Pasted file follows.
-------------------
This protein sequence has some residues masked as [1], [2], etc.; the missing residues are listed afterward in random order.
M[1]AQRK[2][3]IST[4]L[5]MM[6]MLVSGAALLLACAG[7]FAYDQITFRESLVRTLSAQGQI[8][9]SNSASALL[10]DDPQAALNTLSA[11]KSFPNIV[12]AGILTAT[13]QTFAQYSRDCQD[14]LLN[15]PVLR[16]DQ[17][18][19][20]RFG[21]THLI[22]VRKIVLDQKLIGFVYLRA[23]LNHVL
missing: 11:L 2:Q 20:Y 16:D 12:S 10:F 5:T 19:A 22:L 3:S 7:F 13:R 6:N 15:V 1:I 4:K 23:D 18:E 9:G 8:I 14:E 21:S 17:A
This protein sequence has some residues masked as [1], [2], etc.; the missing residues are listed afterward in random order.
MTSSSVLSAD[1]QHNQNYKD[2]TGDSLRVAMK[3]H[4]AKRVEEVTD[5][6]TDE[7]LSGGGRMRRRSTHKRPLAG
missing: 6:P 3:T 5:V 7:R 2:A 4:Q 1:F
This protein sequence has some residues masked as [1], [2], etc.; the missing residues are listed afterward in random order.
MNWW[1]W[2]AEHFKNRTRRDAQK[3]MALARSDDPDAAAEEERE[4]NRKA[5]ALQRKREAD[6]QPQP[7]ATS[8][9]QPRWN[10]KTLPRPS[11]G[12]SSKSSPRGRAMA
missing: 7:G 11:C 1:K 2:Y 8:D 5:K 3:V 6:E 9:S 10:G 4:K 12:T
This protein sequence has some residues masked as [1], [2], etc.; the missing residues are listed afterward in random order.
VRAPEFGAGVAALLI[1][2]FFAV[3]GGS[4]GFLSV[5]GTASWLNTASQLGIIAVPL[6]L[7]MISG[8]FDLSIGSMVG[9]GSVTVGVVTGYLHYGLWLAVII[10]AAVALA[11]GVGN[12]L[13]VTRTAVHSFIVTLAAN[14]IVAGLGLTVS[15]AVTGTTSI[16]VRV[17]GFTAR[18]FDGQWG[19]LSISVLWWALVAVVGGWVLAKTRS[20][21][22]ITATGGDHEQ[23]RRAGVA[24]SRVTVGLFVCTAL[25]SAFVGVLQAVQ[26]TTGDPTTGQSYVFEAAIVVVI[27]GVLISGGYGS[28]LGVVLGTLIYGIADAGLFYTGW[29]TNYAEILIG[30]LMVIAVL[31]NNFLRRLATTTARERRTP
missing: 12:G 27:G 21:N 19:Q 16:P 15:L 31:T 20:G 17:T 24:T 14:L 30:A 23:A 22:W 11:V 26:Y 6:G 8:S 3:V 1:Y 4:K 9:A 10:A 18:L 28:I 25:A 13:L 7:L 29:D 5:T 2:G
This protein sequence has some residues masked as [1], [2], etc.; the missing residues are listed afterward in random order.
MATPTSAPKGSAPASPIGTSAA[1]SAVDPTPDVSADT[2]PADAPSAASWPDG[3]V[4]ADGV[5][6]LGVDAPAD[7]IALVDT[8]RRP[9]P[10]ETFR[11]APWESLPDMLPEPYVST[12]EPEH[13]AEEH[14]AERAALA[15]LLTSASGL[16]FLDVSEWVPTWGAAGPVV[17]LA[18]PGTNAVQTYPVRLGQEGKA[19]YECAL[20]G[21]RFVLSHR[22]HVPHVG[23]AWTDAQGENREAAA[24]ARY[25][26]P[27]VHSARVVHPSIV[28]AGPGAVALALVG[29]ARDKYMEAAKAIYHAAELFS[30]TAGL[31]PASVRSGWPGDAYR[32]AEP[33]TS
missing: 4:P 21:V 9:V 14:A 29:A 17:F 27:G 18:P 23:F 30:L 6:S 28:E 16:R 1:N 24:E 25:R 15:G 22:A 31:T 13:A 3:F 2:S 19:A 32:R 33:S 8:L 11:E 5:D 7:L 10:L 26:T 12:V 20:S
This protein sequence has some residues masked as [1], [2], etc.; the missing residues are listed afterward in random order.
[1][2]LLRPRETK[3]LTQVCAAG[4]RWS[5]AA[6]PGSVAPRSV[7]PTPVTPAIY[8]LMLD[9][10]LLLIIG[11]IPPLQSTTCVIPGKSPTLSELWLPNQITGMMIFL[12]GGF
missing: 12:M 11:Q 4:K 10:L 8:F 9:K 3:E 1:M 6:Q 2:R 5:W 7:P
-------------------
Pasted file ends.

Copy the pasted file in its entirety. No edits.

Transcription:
This protein sequence has some residues masked as [1], [2], etc.; the missing residues are listed afterward in random order.
M[1]AQRK[2][3]IST[4]L[5]MM[6]MLVSGAALLLACAG[7]FAYDQITFRESLVRTLSAQGQI[8][9]SNSASALL[10]DDPQAALNTLSA[11]KSFPNIV[12]AGILTAT[13]QTFAQYSRDCQD[14]LLN[15]PVLR[16]DQ[17][18][19][20]RFG[21]THLI[22]VRKIVLDQKLIGFVYLRA[23]LNHVL
missing: 11:L 2:Q 20:Y 16:D 12:S 10:F 5:T 19:A 22:L 3:S 7:F 13:R 6:N 15:V 1:I 4:K 23:D 18:E 9:G 8:I 14:E 21:S 17:A
This protein sequence has some residues masked as [1], [2], etc.; the missing residues are listed afterward in random order.
MTSSSVLSAD[1]QHNQNYKD[2]TGDSLRVAMK[3]H[4]AKRVEEVTD[5][6]TDE[7]LSGGGRMRRRSTHKRPLAG
missing: 6:P 3:T 5:V 7:R 2:A 4:Q 1:F
This protein sequence has some residues masked as [1], [2], etc.; the missing residues are listed afterward in random order.
MNWW[1]W[2]AEHFKNRTRRDAQK[3]MALARSDDPDAAAEEERE[4]NRKA[5]ALQRKREAD[6]QPQP[7]ATS[8][9]QPRWN[10]KTLPRPS[11]G[12]SSKSSPRGRAMA
missing: 7:G 11:C 1:K 2:Y 8:D 5:K 3:V 6:E 9:S 10:G 4:K 12:T
This protein sequence has some residues masked as [1], [2], etc.; the missing residues are listed afterward in random order.
VRAPEFGAGVAALLI[1][2]FFAV[3]GGS[4]GFLSV[5]GTASWLNTASQLGIIAVPL[6]L[7]MISG[8]FDLSIGSMVG[9]GSVTVGVVTGYLHYGLWLAVII[10]AAVALA[11]GVGN[12]L[13]VTRTAVHSFIVTLAAN[14]IVAGLGLTVS[15]AVTGTTSI[16]VRV[17]GFTAR[18]FDGQWG[19]LSISVLWWALVAVVGGWVLAKTRS[20][21][22]ITATGGDHEQ[23]RRAGVA[24]SRVTVGLFVCTAL[25]SAFVGVLQAVQ[26]TTGDPTTGQSYVFEAAIVVVI[27]GVLISGGYGS[28]LGVVLGTLIYGIADAGLFYTGW[29]TNYAEILIG[30]LMVIAVL[31]NNFLRRLATTTARERRTP
missing: 12:G 27:G 21:N 19:Q 16:P 15:L 31:T 20:G 17:T 24:T 14:L 30:A 23:A 22:W 11:V 26:Y 6:G 8:S 3:V 1:Y 4:K 9:A 10:A 18:L 28:I 25:A 13:L 7:L 29:D 5:T 2:G
This protein sequence has some residues masked as [1], [2], etc.; the missing residues are listed afterward in random order.
MATPTSAPKGSAPASPIGTSAA[1]SAVDPTPDVSADT[2]PADAPSAASWPDG[3]V[4]ADGV[5][6]LGVDAPAD[7]IALVDT[8]RRP[9]P[10]ETFR[11]APWESLPDMLPEPYVST[12]EPEH[13]AEEH[14]AERAALA[15]LLTSASGL[16]FLDVSEWVPTWGAAGPVV[17]LA[18]PGTNAVQTYPVRLGQEGKA[19]YECAL[20]G[21]RFVLSHR[22]HVPHVG[23]AWTDAQGENREAAA[24]ARY[25][26]P[27]VHSARVVHPSIV[28]AGPGAVALALVG[29]ARDKYMEAAKAIYHAAELFS[30]TAGL[31]PASVRSGWPGDAYR[32]AEP[33]TS
missing: 4:P 21:V 9:V 14:A 29:A 17:F 27:G 18:P 23:F 30:L 6:S 28:E 16:R 1:N 24:E 25:R 15:G 22:A 31:T 13:A 3:F 2:S 19:A 32:R 33:S 8:L 11:E 5:D 7:L 10:L 26:T 12:V 20:S
This protein sequence has some residues masked as [1], [2], etc.; the missing residues are listed afterward in random order.
[1][2]LLRPRETK[3]LTQVCAAG[4]RWS[5]AA[6]PGSVAPRSV[7]PTPVTPAIY[8]LMLD[9][10]LLLIIG[11]IPPLQSTTCVIPGKSPTLSELWLPNQITGMMIFL[12]GGF
missing: 12:M 11:Q 4:K 10:L 8:F 9:K 3:E 1:M 6:Q 2:R 5:W 7:P